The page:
School children in Melbourne's outer west are now sharing their grounds with 28-year-old Vincent Shin, after a two year pilot program placed the family violence survivor at Grange P-12 College, as an in-house lawyer.
In an Australian first, Shin represents all students and their parents with any legal matters from public transport fines to domestic violence issues.
About $180,000 has been donated to the program, which placed the 28-year-old at the school last June. In one year Shin, who worked in the child protection system for three years during law school, has seen many cases of family violence and helped either the child or parent file an intervention order.
"Every region in Australia has a legal centre, which is a free legal service. Regardless of whether I'm at the school or not, these people need to see somebody. So it just makes sense that instead of them coming to us, we just come to them," Shin told The Huffington Post Australia.
"One of the objectives of this project is early intervention and prevention. And how better can you achieve that than by having a lawyer right there, right when it all happens?"
And Shin, who grew up with a violent father, has his own story which he not only tells the children at school, but told in a short documentary by media network PLGRM which you can watch here.
Founder and CEO of PLGRM Kristian Michail told The Huffington Post Australia "stories like Vincent's give us the courage to be real, to be vulnerable, to be human."
"The conversation of domestic violence has well and truly bolted from the gates now, and it is time that we as a community begin to transform the future for the next generation of families, marriages, children and leaders."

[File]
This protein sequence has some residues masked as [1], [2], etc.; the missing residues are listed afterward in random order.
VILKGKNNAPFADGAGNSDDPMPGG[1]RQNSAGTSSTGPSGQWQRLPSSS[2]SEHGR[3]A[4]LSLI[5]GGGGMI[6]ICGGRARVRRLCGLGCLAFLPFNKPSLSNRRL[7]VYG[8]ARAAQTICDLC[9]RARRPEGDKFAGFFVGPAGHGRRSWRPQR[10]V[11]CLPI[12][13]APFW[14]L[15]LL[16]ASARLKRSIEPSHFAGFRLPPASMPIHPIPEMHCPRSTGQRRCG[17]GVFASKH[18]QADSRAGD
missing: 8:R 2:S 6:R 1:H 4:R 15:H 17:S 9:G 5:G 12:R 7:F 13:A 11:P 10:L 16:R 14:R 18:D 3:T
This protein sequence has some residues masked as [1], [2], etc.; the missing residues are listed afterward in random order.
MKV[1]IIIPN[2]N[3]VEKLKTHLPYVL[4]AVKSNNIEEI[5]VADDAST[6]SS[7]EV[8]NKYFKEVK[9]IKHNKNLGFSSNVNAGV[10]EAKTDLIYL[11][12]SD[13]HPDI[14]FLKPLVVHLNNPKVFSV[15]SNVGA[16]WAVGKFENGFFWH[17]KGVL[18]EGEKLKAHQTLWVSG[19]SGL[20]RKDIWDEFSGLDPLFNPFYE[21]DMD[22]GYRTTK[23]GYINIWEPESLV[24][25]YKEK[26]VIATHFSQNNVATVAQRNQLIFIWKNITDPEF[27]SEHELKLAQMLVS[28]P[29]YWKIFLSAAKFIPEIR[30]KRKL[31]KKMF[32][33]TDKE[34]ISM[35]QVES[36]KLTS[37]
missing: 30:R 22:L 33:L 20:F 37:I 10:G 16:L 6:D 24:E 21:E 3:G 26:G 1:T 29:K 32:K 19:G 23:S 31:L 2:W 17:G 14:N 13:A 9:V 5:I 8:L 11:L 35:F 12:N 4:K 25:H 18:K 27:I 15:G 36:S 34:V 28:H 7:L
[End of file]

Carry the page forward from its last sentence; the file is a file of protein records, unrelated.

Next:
At the premiere on Wednesday night, Shin was joined by AFL Player Jimmy Bartel and Victoria's Commissioner for Children Liana Buchanan to speak on the panel -- to a room of 200 people -- about the family violence they've all experienced. Bartel broke his silence about growing up with a violent father, former AFL player Terry Bartel, in March.
The video airs in the same month the Victorian Government announced it will be spending more than half a billion dollars to combat family violence, which you can read all about here. The funding addresses 65 of the 200 recommendations made in the state's Royal Commission into Family Violence.
"Now is the time to talk about it and, if anything, I feel because there's so much already out there, I'll add my piece to help change the way people perceive family violence," Shin told HuffPost Australia.
Shin, who is still technically employed by West Justice Community Legal Centre, will leave the school once the pilot program ends in mid-2017 if philanthropic or state funding isn't put forward. But the 28-year-old thinks funding should be extended not only to his position, but to a position in every school around the country.
"You've got school counsellors, why not a school lawyer? It just makes sense. Why not have a lawyer to deal with it before it's at the foot of the courts and it's too late."Suggest a correction